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5 Astros to watch vs. the Red Sox

Posted by David D'Onofrio  August 5, 2013 05:00 PM

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The Astros are every bit as bad as their 36-74 record would suggest. The White Sox' and their 11-game losing streak are worse over the last 10 games, though Houston is baseball's worst team over the past 20 games (4-16), worst team over the past 30 games (6-24), worst team at home (18-37), and worst team against foes at .500 or better. Their run differential of negative-1.5 is pretty much twice as bad as any other team in the game, a byproduct of the fact they've given up more runs than anybody (5.2 per game). And they're a major-league worst 26-56 against right-handed starters -- a fact surely not lost on John Farrell when he plugged Steven Wright into his rotation, and arranged things so his staff features John Lackey, Wright, and Ryan Dempster over the three-game set.

So it'll be a disappointment if the Sox don't leave Minute Maid Park with a sweep, although they are responsible for giving Tampa Bay two of its six losses over the last 31 games. Here are five Astros to watch as Houston attempts to play spoiler.

1. Jason Castro, C. He was the lone Astro in the All-Star game, though it wasn't necessarily because Houston needed representative. He's a good, young catcher who has struck 26 doubles as well as 13 homers, whose .784 OPS equates to a 116 adjusted-OPS, and puts him among the best offensive backstops in the AL. Illustrative of his important to his team in particular, he's Houston's No. 3 hitter.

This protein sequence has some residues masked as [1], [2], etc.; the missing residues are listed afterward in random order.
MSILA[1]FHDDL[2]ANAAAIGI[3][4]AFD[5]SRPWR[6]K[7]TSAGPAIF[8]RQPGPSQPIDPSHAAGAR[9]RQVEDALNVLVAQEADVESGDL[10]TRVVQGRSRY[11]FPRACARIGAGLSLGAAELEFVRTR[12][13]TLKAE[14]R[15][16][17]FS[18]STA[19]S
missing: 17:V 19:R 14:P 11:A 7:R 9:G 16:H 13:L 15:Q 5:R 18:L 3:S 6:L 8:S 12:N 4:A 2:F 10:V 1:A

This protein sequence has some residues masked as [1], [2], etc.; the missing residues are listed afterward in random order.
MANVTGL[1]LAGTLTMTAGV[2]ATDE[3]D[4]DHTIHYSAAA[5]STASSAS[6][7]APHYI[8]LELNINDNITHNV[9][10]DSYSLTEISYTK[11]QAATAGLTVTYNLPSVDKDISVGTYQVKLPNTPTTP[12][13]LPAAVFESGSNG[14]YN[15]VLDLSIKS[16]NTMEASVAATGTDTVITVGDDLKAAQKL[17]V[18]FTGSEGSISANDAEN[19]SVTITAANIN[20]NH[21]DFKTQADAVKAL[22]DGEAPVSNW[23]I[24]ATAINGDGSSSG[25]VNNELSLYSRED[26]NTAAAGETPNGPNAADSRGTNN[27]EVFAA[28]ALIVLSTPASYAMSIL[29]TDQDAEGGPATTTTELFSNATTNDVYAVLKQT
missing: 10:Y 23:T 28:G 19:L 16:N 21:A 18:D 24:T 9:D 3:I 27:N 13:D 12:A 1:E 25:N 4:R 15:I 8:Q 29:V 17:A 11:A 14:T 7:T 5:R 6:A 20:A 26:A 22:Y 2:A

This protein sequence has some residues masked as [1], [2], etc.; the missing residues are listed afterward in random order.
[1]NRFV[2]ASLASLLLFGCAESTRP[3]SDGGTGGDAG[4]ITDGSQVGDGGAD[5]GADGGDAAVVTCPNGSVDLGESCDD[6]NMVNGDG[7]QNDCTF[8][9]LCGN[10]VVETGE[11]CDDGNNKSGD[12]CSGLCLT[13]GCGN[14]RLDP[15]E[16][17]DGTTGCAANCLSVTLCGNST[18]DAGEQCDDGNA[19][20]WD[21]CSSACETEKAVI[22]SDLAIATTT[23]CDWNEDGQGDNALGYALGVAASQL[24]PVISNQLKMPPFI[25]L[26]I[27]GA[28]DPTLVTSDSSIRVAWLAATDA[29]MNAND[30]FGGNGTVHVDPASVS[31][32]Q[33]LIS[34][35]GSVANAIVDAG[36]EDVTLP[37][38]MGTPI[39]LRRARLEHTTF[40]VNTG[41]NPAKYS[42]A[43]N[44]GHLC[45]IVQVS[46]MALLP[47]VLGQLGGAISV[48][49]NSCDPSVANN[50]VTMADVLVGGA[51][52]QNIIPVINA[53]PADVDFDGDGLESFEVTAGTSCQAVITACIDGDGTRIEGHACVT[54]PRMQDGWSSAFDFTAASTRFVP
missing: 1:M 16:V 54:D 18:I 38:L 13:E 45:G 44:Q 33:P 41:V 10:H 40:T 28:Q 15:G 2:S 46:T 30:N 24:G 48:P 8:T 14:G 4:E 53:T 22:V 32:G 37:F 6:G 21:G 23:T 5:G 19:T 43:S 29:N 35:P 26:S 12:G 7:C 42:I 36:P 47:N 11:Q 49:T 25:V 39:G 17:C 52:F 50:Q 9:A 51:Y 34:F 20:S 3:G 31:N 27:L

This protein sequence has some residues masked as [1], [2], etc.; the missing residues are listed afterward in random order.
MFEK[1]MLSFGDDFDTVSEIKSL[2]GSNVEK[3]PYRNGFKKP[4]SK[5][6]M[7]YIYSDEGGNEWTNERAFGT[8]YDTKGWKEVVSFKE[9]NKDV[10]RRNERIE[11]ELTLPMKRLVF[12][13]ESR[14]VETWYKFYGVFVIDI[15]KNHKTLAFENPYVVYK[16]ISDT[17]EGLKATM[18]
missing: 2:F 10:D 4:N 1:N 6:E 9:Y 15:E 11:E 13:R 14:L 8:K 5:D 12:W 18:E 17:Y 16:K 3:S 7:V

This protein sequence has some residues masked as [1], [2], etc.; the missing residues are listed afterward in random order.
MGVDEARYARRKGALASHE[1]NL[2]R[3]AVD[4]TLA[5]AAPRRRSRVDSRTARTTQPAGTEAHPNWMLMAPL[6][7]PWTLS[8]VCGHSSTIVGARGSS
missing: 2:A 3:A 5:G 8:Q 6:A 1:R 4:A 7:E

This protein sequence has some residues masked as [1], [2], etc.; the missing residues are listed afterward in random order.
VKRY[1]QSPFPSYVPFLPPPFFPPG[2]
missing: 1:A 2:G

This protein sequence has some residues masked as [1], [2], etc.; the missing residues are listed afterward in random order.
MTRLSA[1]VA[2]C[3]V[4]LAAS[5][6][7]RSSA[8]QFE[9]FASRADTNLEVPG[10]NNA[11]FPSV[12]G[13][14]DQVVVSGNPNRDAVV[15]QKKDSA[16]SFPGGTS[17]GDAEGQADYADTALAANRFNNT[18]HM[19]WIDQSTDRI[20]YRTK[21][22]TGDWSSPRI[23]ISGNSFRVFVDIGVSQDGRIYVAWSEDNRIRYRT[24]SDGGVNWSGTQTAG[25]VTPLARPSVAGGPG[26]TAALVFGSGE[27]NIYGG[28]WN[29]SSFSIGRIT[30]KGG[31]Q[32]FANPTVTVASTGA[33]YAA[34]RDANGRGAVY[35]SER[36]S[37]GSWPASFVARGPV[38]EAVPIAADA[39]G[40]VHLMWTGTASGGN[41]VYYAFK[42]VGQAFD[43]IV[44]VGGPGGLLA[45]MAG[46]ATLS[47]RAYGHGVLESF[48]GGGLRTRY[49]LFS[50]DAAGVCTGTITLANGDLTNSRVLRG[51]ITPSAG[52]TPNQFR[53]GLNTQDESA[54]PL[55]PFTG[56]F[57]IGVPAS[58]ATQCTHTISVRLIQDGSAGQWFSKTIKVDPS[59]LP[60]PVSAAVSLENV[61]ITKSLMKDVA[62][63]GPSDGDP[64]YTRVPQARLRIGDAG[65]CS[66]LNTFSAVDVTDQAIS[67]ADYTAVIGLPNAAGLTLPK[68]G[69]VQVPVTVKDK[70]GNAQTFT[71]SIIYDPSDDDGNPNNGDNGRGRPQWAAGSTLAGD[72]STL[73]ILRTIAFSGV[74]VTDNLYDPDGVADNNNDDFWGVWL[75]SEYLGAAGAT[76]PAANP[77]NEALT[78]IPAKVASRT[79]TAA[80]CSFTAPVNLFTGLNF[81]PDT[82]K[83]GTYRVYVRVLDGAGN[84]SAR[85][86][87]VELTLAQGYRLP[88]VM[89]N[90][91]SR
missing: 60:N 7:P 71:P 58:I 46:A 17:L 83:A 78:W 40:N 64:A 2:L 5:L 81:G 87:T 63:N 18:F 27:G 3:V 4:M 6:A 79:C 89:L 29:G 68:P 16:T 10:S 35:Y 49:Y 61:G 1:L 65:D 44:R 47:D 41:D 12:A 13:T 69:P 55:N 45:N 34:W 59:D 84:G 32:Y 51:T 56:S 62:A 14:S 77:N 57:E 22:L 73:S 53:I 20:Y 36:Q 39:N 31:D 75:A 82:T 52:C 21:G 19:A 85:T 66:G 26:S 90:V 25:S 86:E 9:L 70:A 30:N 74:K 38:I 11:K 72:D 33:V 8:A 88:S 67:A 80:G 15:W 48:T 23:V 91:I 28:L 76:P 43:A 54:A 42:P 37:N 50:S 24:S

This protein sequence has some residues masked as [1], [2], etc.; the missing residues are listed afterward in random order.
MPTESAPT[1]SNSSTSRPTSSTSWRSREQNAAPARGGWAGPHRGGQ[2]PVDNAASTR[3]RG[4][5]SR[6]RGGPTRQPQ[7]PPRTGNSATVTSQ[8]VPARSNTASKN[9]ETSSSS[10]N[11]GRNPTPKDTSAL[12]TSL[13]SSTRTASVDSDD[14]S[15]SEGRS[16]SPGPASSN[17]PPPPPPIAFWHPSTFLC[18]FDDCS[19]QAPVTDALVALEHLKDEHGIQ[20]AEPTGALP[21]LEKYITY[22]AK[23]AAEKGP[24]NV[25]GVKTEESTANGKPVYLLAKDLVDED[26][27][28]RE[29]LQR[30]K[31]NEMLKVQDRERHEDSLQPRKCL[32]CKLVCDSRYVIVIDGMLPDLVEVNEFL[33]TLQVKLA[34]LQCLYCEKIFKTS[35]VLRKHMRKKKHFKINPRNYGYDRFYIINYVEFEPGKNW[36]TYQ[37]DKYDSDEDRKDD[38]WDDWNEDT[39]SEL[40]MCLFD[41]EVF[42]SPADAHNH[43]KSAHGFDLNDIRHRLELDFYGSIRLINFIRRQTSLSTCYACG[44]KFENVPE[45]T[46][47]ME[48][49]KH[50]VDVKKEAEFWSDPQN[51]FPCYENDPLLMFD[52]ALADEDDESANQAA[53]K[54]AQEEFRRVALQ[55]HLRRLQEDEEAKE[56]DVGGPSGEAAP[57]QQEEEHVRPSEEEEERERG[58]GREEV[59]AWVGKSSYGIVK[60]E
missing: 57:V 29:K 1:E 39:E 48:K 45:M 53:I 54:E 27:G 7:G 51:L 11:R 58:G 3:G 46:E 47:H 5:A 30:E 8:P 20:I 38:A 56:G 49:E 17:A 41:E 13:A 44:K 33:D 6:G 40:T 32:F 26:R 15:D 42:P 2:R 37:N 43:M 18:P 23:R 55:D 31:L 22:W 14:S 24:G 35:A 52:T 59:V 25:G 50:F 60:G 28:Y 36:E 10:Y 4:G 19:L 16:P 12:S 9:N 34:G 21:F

2. Chris Carter, DH. He's neither the Hall of Fame receiver, nor the former Red Sox utility man, but he is a slugger. The DH leads the team with 19 homers, and his 49 walks are respectable -- but he's struck out 145 times, which is part of the reason he's hitting .213. He can be pitched to.

3. Jarred Cosart, SP. The 23-year-old right-hander has been ranked among the top 100 prospects in all the minor leagues each of the past two seasons, and he has shown why since being called up. In four starts he's averaged seven innings, and having yet to allow more than one earned run in any single appearance his ERA is 0.96. He's slated to start against the Sox and Dempster on Wednesday night.

4. Brett Oberholtzer, SP. Another young starter, the 24-year-old pitches for Houston tonight, trying to follow up on a first career start that couldn't have gone much better: In Baltimore, he went seven innings, allowing six hits but no walks or runs. Part of the package the Astros received from the Braves for Michael Bourn two years ago, it will be his fifth major-league game overall.

5. Matt Dominguez, 3B. Houston's third baseman doesn't walk much, as evidenced by his .271 on-base percentage, though he has connected for 15 homers in 390 plate appearances, and over the past month he's been better as an overall hitter, batting .295 with a .333/.449/.782 slash line. Typically batting near the bottom of the order, he may be the only guy Sox pitchers have to worry about that far down the lineup.

* * *

As we mentioned earlier, the Astros struggle against right-handed pitching as much as anyone. Take a look at the team individually against righty starters to see who's most vulnerable:

This blog is not written or edited by Boston.com or the Boston Globe.
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About the author

Dave D'Onofrio is a sports journalist who focuses on the Red Sox and Patriots, and also writes Boston.com's "Off The Field" blog about what Boston's sportsmen do away from the More »

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